When Blood hold the key to our life span.

When Blood hold the key to our life span.

A blood test has been created to determine a person’s life span.

(Alles Europa News) – Experts recommend including in a routine blood test to detect infections and various inflammations.

Alles Europa News reports that German scientists have developed a new blood test to determine a person’s life span.

The new method is based on blood biomarkers, which are associated with various factors that directly affect the risk of human death.


Alles Europa News reports that Researchers studied blood samples of more than 44 thousand patients aged 18 to 109 years and identified 14 biomarkers associated with inflammation, blood glucose and the state of the immune system.

Blood samples were taken from a database of 12 studies.

The observation period ranged from two to 16 years. During this time, 5512 participants died.

Alles Europa News reports that Researchers searched for “metabolic” biomarkers in blood samples, which were higher in those who lived longer.

To evaluate their effectiveness, scientists rated the participants’ “risk of death” based on common factors such as cholesterol, bad habits, cancer, heart disease, and blood pressure.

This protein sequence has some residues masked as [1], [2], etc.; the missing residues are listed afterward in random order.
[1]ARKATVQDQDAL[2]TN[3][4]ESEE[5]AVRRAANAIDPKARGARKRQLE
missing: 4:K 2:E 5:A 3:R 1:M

After the results were compared with the detected biomarkers.

When Blood hold the key to our life span.

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Alles Europa News reports that Scientists have found that it is possible to determine the likelihood that a person will die in the next few years, with a probability of 83%.

The accuracy of the forecast for the year is higher, noted experts.

Alles Europa news reports that according to various experts who speak with our reporters noted that our blood and personal ways of life hold the greatest key to longevity provided a sudden accident does not cut short life expectancy.

Alles Europa News reports that also on the other sides Amanda Heslegrave, a researcher at the British Institute for the Study of Dementia at University College London, said the technology works because “biomarkers provide important information about what happens to health.”

However, she noted that the analysis was limited only to the use of data from Europe and could not be applied to other ethnic groups without further research.

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